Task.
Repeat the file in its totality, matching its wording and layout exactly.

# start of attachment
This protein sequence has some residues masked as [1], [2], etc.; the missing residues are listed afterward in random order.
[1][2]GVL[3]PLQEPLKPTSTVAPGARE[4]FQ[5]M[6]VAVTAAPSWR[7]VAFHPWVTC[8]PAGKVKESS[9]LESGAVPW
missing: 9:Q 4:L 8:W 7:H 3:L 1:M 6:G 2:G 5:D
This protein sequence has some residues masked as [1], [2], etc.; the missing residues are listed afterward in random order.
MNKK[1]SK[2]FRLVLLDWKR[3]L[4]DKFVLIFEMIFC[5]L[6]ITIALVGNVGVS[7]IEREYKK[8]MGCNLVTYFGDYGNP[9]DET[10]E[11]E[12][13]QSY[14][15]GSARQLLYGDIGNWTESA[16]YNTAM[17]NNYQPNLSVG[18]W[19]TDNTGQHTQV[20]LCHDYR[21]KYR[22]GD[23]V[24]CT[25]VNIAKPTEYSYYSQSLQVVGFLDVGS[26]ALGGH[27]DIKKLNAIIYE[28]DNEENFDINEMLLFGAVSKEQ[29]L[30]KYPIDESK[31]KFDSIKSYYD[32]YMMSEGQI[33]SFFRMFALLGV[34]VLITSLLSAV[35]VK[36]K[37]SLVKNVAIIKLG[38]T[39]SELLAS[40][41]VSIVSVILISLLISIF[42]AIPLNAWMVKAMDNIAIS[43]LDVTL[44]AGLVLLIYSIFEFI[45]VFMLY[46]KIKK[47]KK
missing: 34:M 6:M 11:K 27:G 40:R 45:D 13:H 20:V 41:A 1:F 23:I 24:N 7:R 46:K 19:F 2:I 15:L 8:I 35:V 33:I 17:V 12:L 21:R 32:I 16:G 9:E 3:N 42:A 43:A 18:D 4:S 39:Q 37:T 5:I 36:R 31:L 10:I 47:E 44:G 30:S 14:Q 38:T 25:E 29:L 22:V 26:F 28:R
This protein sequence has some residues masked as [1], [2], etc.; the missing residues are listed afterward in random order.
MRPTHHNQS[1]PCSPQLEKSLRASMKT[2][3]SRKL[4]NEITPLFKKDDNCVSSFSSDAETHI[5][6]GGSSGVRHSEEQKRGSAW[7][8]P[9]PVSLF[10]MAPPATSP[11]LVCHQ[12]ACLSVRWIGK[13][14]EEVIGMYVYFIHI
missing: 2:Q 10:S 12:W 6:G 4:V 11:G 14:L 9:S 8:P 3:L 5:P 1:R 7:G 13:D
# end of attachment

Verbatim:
This protein sequence has some residues masked as [1], [2], etc.; the missing residues are listed afterward in random order.
[1][2]GVL[3]PLQEPLKPTSTVAPGARE[4]FQ[5]M[6]VAVTAAPSWR[7]VAFHPWVTC[8]PAGKVKESS[9]LESGAVPW
missing: 9:Q 4:L 8:W 7:H 3:L 1:M 6:G 2:G 5:D
This protein sequence has some residues masked as [1], [2], etc.; the missing residues are listed afterward in random order.
MNKK[1]SK[2]FRLVLLDWKR[3]L[4]DKFVLIFEMIFC[5]L[6]ITIALVGNVGVS[7]IEREYKK[8]MGCNLVTYFGDYGNP[9]DET[10]E[11]E[12][13]QSY[14][15]GSARQLLYGDIGNWTESA[16]YNTAM[17]NNYQPNLSVG[18]W[19]TDNTGQHTQV[20]LCHDYR[21]KYR[22]GD[23]V[24]CT[25]VNIAKPTEYSYYSQSLQVVGFLDVGS[26]ALGGH[27]DIKKLNAIIYE[28]DNEENFDINEMLLFGAVSKEQ[29]L[30]KYPIDESK[31]KFDSIKSYYD[32]YMMSEGQI[33]SFFRMFALLGV[34]VLITSLLSAV[35]VK[36]K[37]SLVKNVAIIKLG[38]T[39]SELLAS[40][41]VSIVSVILISLLISIF[42]AIPLNAWMVKAMDNIAIS[43]LDVTL[44]AGLVLLIYSIFEFI[45]VFMLY[46]KIKK[47]KK
missing: 34:M 6:M 11:K 27:G 40:R 45:D 13:H 20:V 41:A 1:F 23:I 24:N 7:R 46:K 19:F 2:I 15:L 8:I 35:V 33:I 17:V 12:L 21:R 32:I 16:G 9:E 3:N 42:A 43:A 18:D 4:S 39:Q 37:T 5:I 36:R 31:L 10:I 47:E 44:G 30:S 14:Q 38:T 25:E 29:L 22:V 26:F 28:R
This protein sequence has some residues masked as [1], [2], etc.; the missing residues are listed afterward in random order.
MRPTHHNQS[1]PCSPQLEKSLRASMKT[2][3]SRKL[4]NEITPLFKKDDNCVSSFSSDAETHI[5][6]GGSSGVRHSEEQKRGSAW[7][8]P[9]PVSLF[10]MAPPATSP[11]LVCHQ[12]ACLSVRWIGK[13][14]EEVIGMYVYFIHI
missing: 2:Q 10:S 12:W 6:G 4:V 11:G 14:L 9:S 8:P 3:L 5:P 1:R 7:G 13:D